Liberty Matters

Individualism, Independence, and Egotism

In his brilliant essay, Clemens Schneider presents a convincing view of liberalism as focused “on cooperation, on dependence as a source of wealth, knowledge, emancipation, and peace”. Many imprecise and dangerous words plague the public debate, but “independence” may be a particularly dangerous one. It is very popular in the economic context: for example, “energy independence” is a goal for most of our contemporaries. The same is true for independence for rare earth elements, or for this or that technology, such as advanced microchips, telecommunications, and artificial intelligence, to mention a few.
Hence when it comes to independence in the economic context “crude, solipsistic individualism and the cult of egotism” seems to be more a matter of nation states, than for individuals. It leads to autarky, a condition that politicians like to advertise as the ultimate outcome of their policies - even in spite of it being a rather miserable state.
Schneider contrasts Mises’s vision of cooperation to Ayn Rand’s, who thought “to be free, a man must be free of his brothers”. He seems to think Rand was a cat person, and Mises a dog person - and classical liberals had better be dog persons. As a believer in feline supremacy, I am uneasy with that.
A few of us marvel at the accomplishments of human cooperation - alas, we are not many, while most take it for granted. But we marvel at such accomplishments, because as a rule, and for its most important part, this cooperation happens under the auspices of the price system without the participants acknowledging it. Famously, we address ourselves not to the humanity of the brewer, of the butcher and of the baker, but to their self-love.
Idioms of politics are indeed a complicated matter - and the call for individual “independence” is, I think, rather more nuanced than a sort of miniaturized version of the call for national, economic independence. Self-reliant, independent individuals are not necessarily eating only the fruits of their garden. And perhaps a market society needs individuals thinking of themselves as self-reliant individualists.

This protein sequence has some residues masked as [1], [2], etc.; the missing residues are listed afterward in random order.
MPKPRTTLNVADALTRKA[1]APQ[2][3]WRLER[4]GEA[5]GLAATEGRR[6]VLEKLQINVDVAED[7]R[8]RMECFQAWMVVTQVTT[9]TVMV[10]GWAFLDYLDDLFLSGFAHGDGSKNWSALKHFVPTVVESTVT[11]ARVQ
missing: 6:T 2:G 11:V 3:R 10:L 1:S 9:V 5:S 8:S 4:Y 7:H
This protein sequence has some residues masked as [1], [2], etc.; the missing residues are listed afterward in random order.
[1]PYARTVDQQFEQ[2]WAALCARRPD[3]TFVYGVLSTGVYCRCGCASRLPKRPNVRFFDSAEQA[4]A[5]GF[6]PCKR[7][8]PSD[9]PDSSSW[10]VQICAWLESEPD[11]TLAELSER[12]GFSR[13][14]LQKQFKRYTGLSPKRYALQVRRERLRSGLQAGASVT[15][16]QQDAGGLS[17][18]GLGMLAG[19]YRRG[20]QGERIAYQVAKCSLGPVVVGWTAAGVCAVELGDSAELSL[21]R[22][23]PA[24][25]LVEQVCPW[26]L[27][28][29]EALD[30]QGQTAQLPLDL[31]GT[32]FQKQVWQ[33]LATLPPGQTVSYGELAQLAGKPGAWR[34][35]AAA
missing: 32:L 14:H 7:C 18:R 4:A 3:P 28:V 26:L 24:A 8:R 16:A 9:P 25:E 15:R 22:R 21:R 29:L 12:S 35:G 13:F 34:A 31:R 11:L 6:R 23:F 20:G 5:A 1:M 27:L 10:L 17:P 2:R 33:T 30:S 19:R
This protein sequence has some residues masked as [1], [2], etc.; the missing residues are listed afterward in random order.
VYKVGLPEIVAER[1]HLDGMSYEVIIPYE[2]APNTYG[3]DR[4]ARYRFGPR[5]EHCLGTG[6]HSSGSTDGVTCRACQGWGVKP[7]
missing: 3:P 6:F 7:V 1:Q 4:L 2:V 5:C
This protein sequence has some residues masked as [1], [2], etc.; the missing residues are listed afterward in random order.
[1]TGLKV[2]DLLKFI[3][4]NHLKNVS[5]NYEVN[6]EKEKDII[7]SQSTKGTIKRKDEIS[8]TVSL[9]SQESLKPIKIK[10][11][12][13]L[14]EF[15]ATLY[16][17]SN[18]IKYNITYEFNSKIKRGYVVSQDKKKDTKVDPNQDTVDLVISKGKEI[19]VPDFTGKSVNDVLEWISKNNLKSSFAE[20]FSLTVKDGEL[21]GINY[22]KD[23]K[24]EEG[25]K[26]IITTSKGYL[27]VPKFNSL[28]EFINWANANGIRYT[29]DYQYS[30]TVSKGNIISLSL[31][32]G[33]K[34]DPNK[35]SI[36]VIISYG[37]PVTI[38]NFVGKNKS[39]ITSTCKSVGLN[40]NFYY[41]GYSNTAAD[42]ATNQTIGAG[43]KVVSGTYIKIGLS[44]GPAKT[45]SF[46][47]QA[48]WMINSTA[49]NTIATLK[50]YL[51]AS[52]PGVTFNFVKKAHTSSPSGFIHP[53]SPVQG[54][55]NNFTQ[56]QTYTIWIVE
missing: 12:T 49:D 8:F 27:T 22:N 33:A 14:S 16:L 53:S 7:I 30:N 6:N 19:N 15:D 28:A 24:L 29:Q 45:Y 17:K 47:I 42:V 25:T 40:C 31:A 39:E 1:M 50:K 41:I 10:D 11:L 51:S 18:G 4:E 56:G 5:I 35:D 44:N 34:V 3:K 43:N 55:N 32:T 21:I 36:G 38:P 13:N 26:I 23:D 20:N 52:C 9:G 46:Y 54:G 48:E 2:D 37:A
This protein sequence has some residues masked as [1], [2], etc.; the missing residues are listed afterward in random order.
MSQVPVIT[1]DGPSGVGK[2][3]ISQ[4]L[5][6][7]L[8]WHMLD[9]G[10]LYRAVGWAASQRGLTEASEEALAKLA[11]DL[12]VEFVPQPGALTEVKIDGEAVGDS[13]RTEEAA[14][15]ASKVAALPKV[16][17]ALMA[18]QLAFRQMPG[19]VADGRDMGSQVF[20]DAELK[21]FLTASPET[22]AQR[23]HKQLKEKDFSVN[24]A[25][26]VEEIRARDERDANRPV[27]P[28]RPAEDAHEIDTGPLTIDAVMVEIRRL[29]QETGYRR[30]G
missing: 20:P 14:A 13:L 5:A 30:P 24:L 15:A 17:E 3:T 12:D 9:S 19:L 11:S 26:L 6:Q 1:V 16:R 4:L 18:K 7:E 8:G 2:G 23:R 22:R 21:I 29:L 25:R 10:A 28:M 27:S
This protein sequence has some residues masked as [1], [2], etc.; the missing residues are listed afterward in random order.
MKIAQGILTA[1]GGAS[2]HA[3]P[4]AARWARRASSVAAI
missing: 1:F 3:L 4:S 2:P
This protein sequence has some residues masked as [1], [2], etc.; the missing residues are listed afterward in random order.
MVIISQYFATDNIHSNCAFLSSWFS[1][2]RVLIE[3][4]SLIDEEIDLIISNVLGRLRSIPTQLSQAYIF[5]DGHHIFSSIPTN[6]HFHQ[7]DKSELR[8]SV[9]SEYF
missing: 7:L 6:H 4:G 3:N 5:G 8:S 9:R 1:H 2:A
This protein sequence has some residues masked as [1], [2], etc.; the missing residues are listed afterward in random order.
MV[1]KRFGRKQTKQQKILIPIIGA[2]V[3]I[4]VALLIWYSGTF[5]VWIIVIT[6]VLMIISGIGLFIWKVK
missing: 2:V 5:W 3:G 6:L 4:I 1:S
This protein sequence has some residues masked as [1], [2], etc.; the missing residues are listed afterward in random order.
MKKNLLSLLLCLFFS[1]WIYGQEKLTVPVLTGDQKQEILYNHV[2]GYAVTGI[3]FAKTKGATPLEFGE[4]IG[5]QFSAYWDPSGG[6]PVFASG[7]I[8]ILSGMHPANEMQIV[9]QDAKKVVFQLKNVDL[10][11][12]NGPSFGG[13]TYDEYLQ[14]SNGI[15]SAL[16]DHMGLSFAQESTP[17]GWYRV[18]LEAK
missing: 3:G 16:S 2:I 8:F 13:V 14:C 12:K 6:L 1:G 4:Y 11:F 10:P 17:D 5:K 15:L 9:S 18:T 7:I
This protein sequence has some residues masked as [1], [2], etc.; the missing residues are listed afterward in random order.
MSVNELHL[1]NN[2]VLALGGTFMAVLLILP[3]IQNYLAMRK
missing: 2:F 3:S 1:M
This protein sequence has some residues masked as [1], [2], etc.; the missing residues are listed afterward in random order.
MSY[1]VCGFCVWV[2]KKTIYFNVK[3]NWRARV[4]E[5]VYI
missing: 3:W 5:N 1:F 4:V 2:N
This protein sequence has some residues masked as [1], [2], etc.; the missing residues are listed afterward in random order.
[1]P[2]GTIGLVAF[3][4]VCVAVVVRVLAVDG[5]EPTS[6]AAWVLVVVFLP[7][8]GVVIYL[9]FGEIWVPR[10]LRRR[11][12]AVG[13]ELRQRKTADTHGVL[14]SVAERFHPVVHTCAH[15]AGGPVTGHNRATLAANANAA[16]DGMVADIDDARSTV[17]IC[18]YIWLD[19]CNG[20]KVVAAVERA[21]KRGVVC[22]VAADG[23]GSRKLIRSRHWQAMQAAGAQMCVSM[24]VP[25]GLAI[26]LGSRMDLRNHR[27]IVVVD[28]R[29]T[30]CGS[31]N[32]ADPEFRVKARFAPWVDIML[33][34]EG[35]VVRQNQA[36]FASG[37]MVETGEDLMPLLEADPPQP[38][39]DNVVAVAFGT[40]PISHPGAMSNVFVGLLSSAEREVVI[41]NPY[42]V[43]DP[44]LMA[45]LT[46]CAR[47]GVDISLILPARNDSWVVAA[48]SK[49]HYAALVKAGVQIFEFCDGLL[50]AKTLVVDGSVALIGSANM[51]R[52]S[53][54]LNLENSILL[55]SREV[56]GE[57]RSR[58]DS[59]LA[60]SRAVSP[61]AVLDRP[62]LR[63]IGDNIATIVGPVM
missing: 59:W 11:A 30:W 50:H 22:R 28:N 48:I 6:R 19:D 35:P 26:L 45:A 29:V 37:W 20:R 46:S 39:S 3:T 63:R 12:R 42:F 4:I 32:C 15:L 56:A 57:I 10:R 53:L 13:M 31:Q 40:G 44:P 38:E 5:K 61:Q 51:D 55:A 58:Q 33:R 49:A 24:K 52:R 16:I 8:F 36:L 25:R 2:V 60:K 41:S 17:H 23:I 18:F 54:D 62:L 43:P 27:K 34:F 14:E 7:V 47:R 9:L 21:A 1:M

Schneider starts his essay by quoting Gertrude Himmelfarb, who was a great historian of Victorian virtues. Self-reliance, not in the sense Mises uses, of stubborn economic independence, but in the sense of one’s being reliant on her own efforts and ability may be necessary for a free society to prosper and perhaps even to subsist. Its opposite, I suppose, is not a proper appreciation of the role of other individuals in our life: but a rather parasitic attitude towards the community, if not the government altogether.
I agree wholeheartedly that classical liberals, Mises being the classical liberal par excellence, have a realistic picture of the individual, warts and all, and do not dream of Übermenschen. Yet liberalism needs, from time to time, the contributions of people who go against the grain. Mises was a case in point, Pareto and Rand are others who come to mind. Passionate naysayers, who expose the complacency of consensus. That’s what great business innovators do: they navigate upwind and they enjoy it. A free society needs cat persons.
It is true that we should not forget that a certain set of behaviors underpins a free society. “Kindness, trust, and optimism” are certainly important. But so is a strong preference for self help, an appreciation of life as an adventure, a desire for making it through, and perhaps feeling a little bit ashamed of being dependent not on voluntary cooperation of other people in the market, but of charity and government aid. In many ways, one of the casualties of socialism was precisely this culture - which is threatened by the milder versions of socialism we practice today too. 
Let us consider another quote from Ayn Rand, this time from Francisco D’Anconia’s speech on money.
“When you see that in order to produce, you need to obtain permission from men who produce nothing - When you see that money is flowing to those who deal, not in goods, but in favors - When you see that men get richer by graft and by pull than by work, and your laws don’t protect you against them, but protect them against you”, in short: when everything is dependent not on human cooperation but on politics, whatever the glowing words it is using, and individualism is passé, “You may know that your society is doomed.”
I suspect Ludwig von Mises would have agreed, and my friend Clemens Schneider too.